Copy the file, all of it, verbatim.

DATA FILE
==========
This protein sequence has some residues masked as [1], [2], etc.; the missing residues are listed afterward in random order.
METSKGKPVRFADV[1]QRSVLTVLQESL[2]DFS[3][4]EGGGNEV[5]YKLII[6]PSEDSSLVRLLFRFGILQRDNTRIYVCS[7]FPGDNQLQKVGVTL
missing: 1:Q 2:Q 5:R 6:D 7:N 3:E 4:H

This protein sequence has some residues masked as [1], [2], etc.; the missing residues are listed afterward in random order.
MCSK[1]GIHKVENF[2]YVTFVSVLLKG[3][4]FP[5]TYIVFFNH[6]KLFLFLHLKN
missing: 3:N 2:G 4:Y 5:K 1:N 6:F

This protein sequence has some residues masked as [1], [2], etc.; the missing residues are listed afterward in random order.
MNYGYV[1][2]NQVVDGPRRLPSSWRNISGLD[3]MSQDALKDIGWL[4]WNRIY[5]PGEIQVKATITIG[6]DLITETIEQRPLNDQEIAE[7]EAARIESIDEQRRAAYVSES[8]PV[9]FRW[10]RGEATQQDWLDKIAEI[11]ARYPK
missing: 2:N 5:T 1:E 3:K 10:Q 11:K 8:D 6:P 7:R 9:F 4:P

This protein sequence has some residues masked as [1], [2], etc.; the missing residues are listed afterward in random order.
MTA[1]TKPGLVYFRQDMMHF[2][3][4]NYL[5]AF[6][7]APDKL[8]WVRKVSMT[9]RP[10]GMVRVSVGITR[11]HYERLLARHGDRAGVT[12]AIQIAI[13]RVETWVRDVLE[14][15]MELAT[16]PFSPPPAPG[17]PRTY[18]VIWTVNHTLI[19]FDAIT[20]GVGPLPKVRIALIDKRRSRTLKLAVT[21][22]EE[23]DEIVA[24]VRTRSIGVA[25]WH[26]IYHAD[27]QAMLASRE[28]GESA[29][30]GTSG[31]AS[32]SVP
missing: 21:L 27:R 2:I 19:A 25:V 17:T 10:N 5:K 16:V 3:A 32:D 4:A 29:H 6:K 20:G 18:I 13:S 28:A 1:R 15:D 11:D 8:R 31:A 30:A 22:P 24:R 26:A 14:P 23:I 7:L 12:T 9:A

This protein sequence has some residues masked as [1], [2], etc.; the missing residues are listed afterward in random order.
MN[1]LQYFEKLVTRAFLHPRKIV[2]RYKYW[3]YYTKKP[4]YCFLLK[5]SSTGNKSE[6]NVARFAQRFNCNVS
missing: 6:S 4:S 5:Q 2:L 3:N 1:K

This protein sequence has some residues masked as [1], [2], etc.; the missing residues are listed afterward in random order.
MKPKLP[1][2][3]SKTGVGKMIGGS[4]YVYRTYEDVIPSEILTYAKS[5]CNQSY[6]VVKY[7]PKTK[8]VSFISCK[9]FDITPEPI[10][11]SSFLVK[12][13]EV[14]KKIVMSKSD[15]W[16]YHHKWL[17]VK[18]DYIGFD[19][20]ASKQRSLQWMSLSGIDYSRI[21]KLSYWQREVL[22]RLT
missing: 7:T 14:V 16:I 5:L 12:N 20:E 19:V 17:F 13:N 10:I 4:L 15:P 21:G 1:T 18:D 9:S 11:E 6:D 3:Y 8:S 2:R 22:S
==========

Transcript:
This protein sequence has some residues masked as [1], [2], etc.; the missing residues are listed afterward in random order.
METSKGKPVRFADV[1]QRSVLTVLQESL[2]DFS[3][4]EGGGNEV[5]YKLII[6]PSEDSSLVRLLFRFGILQRDNTRIYVCS[7]FPGDNQLQKVGVTL
missing: 1:Q 2:Q 5:R 6:D 7:N 3:E 4:H

This protein sequence has some residues masked as [1], [2], etc.; the missing residues are listed afterward in random order.
MCSK[1]GIHKVENF[2]YVTFVSVLLKG[3][4]FP[5]TYIVFFNH[6]KLFLFLHLKN
missing: 3:N 2:G 4:Y 5:K 1:N 6:F

This protein sequence has some residues masked as [1], [2], etc.; the missing residues are listed afterward in random order.
MNYGYV[1][2]NQVVDGPRRLPSSWRNISGLD[3]MSQDALKDIGWL[4]WNRIY[5]PGEIQVKATITIG[6]DLITETIEQRPLNDQEIAE[7]EAARIESIDEQRRAAYVSES[8]PV[9]FRW[10]RGEATQQDWLDKIAEI[11]ARYPK
missing: 2:N 5:T 1:E 3:K 10:Q 11:K 8:D 6:P 7:R 9:F 4:P

This protein sequence has some residues masked as [1], [2], etc.; the missing residues are listed afterward in random order.
MTA[1]TKPGLVYFRQDMMHF[2][3][4]NYL[5]AF[6][7]APDKL[8]WVRKVSMT[9]RP[10]GMVRVSVGITR[11]HYERLLARHGDRAGVT[12]AIQIAI[13]RVETWVRDVLE[14][15]MELAT[16]PFSPPPAPG[17]PRTY[18]VIWTVNHTLI[19]FDAIT[20]GVGPLPKVRIALIDKRRSRTLKLAVT[21][22]EE[23]DEIVA[24]VRTRSIGVA[25]WH[26]IYHAD[27]QAMLASRE[28]GESA[29][30]GTSG[31]AS[32]SVP
missing: 21:L 27:R 2:I 19:A 25:V 17:T 10:N 5:K 16:V 3:A 32:D 4:A 29:H 6:K 20:G 18:I 13:S 28:A 1:R 15:D 11:D 8:R 31:A 30:A 22:P 24:R 26:A 14:P 23:I 7:L 12:T 9:A

This protein sequence has some residues masked as [1], [2], etc.; the missing residues are listed afterward in random order.
MN[1]LQYFEKLVTRAFLHPRKIV[2]RYKYW[3]YYTKKP[4]YCFLLK[5]SSTGNKSE[6]NVARFAQRFNCNVS
missing: 6:S 4:S 5:Q 2:L 3:N 1:K

This protein sequence has some residues masked as [1], [2], etc.; the missing residues are listed afterward in random order.
MKPKLP[1][2][3]SKTGVGKMIGGS[4]YVYRTYEDVIPSEILTYAKS[5]CNQSY[6]VVKY[7]PKTK[8]VSFISCK[9]FDITPEPI[10][11]SSFLVK[12][13]EV[14]KKIVMSKSD[15]W[16]YHHKWL[17]VK[18]DYIGFD[19][20]ASKQRSLQWMSLSGIDYSRI[21]KLSYWQREVL[22]RLT
missing: 7:T 14:V 16:I 5:L 12:N 20:E 19:V 17:F 13:N 10:I 4:L 15:P 21:G 1:T 18:D 9:S 11:E 6:D 3:Y 8:S 2:R 22:S